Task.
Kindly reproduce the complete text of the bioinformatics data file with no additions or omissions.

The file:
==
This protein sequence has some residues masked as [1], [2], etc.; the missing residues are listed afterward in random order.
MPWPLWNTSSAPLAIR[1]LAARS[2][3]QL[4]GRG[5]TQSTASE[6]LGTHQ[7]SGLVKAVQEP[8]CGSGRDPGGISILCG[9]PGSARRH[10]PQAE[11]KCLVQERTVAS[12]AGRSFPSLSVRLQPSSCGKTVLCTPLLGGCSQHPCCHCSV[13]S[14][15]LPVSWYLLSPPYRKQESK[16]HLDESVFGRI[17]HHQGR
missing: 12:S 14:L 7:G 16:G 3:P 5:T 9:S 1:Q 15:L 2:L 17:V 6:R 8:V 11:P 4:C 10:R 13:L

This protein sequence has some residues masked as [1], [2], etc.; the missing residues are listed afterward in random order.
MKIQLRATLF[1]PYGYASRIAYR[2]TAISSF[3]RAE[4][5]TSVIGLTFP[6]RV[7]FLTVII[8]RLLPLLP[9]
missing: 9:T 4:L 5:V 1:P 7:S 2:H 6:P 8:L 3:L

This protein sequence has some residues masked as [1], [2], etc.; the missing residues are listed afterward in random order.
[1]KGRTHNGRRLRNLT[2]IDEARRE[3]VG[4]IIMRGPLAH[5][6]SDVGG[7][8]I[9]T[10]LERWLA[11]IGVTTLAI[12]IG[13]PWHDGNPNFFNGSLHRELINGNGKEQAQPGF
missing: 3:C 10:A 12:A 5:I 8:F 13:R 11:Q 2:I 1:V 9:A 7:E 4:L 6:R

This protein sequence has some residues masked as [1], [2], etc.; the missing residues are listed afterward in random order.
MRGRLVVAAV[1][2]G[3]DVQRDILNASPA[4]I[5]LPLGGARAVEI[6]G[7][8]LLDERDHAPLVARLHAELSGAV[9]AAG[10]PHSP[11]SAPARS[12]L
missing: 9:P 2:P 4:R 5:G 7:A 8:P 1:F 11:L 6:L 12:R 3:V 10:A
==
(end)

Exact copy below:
This protein sequence has some residues masked as [1], [2], etc.; the missing residues are listed afterward in random order.
MPWPLWNTSSAPLAIR[1]LAARS[2][3]QL[4]GRG[5]TQSTASE[6]LGTHQ[7]SGLVKAVQEP[8]CGSGRDPGGISILCG[9]PGSARRH[10]PQAE[11]KCLVQERTVAS[12]AGRSFPSLSVRLQPSSCGKTVLCTPLLGGCSQHPCCHCSV[13]S[14][15]LPVSWYLLSPPYRKQESK[16]HLDESVFGRI[17]HHQGR
missing: 12:S 14:L 7:G 16:G 3:P 5:T 9:S 1:Q 15:L 2:L 17:V 6:R 8:V 11:P 4:C 10:R 13:L

This protein sequence has some residues masked as [1], [2], etc.; the missing residues are listed afterward in random order.
MKIQLRATLF[1]PYGYASRIAYR[2]TAISSF[3]RAE[4][5]TSVIGLTFP[6]RV[7]FLTVII[8]RLLPLLP[9]
missing: 9:T 4:L 5:V 1:P 7:S 2:H 6:P 8:L 3:L

This protein sequence has some residues masked as [1], [2], etc.; the missing residues are listed afterward in random order.
[1]KGRTHNGRRLRNLT[2]IDEARRE[3]VG[4]IIMRGPLAH[5][6]SDVGG[7][8]I[9]T[10]LERWLA[11]IGVTTLAI[12]IG[13]PWHDGNPNFFNGSLHRELINGNGKEQAQPGF
missing: 3:C 10:A 12:A 5:I 8:F 13:R 11:Q 2:I 1:V 9:A 7:E 4:L 6:R

This protein sequence has some residues masked as [1], [2], etc.; the missing residues are listed afterward in random order.
MRGRLVVAAV[1][2]G[3]DVQRDILNASPA[4]I[5]LPLGGARAVEI[6]G[7][8]LLDERDHAPLVARLHAELSGAV[9]AAG[10]PHSP[11]SAPARS[12]L
missing: 9:P 2:P 4:R 5:G 7:A 8:P 1:F 11:L 6:L 12:R 3:V 10:A